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By Charles Walker

Ron Carey is free! On October 12, a New York federal jury acquitted former Teamsters president Ron Carey of all criminal charges stemming from his testimony before a grand jury. Federal prosecutors couldn't convince twelve jurors that Carey was guilty of multiple counts of perjury. However, the press reported that the jury did conclude that one prosecution witness lied, perjuring herself. The innocent verdict was not a rush to judgment. The jurors spent two days poring over Careyıs grand jury testimony and the federal indictment.

The verdict undermines not only the credibility of the federal prosecutors but also the credibility of the federal monitors who today would have the Teamster ranks accept them as a high-minded, impartial judge and jury.The prosecution's purported evidence hardly differed from that relied on by thegovernment appointed 'monitors' to justify their severe penalty that bannedCarey from the Teamsters for life.

The ouster of Ron Carey cut short a rising new enthusiasm for trade unions by unionized and unorganized workers alike. In the days immediately following the Teamsters historic victorious strike against United ParcelService, the nationıs largest trucking corporation, unions all over the countrywere reporting calls from workers eager to be organized. Some analysts saw the UPS strike as laborıs long delayed answer to President Reaganıs smashing of theair controllers' strike and union. Workers were talking union; the Teamsters, it was said, had put the movement back in the labor movement.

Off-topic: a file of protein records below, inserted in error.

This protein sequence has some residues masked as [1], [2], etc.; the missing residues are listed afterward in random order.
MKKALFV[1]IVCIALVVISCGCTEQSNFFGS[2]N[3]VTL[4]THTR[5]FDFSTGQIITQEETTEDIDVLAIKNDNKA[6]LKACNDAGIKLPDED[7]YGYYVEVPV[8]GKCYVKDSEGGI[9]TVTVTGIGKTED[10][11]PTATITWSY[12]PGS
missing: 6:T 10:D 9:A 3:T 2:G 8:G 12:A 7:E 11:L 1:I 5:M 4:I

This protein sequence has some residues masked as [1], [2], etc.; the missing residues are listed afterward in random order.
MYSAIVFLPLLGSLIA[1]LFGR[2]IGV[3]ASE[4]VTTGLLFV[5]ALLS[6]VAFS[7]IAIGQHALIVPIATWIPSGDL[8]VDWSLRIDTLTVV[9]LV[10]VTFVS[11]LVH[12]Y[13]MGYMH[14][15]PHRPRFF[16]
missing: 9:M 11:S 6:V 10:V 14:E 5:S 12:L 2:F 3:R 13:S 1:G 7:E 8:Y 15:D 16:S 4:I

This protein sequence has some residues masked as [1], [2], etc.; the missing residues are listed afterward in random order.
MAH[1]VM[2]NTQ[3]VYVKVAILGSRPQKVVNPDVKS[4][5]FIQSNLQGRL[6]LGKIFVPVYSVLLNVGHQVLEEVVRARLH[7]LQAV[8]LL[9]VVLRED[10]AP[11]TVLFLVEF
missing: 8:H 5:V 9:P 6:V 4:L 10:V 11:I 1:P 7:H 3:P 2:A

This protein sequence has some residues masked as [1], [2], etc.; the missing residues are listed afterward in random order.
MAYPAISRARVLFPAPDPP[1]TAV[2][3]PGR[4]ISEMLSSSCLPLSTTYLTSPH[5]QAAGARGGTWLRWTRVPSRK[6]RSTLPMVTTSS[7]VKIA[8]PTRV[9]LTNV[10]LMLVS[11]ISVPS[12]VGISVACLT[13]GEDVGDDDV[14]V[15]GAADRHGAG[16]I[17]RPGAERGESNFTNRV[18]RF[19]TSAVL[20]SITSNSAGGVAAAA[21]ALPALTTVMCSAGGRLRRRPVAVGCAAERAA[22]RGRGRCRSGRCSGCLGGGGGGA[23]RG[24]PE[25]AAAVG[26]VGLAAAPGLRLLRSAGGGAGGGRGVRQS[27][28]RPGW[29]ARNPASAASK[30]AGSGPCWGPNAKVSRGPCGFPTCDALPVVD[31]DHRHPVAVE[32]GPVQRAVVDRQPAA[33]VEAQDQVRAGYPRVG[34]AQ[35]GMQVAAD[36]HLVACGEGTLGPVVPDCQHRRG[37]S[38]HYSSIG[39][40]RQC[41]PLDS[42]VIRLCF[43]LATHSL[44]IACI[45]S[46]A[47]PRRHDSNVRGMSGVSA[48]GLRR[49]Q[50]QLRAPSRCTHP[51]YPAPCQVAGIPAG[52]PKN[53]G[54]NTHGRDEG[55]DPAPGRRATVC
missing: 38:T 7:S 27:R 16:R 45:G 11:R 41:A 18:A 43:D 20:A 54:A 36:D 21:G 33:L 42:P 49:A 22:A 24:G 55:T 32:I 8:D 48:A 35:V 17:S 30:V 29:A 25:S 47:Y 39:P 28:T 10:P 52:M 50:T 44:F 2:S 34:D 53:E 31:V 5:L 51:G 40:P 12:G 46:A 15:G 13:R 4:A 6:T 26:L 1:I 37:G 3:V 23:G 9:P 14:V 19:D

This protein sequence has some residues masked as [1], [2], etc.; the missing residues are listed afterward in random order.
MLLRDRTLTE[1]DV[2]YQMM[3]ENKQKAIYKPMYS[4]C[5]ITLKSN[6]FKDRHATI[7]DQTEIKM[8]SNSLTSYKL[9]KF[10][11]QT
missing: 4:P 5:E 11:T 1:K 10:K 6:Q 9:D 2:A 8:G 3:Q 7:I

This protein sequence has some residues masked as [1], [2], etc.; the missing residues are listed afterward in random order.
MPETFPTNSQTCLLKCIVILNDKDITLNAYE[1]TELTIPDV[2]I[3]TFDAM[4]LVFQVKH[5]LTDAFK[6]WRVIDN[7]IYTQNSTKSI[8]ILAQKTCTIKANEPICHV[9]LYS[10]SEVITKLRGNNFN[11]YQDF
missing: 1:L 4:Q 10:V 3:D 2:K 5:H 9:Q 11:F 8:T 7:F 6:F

Ironically, the heady verdict comes just days after Okalahoma became the 22nd state to adopt anti-worker, falsely named right-to-work legislation, and the autoworkers union lost a major unionizing drive by a humiliating, lopsided vote at the Nissan auto plant in Smyrna,Tennessee. In contrast, Ron Carey showed that U.S. workers would back a union leadership that's not afraid to fight and knows how to win. The U.S. labor officialdom at the highest levels never learned that lesson and meekly allowed the government to oust Carey, spinelessly refusing to pick up his banner ofunion militancy.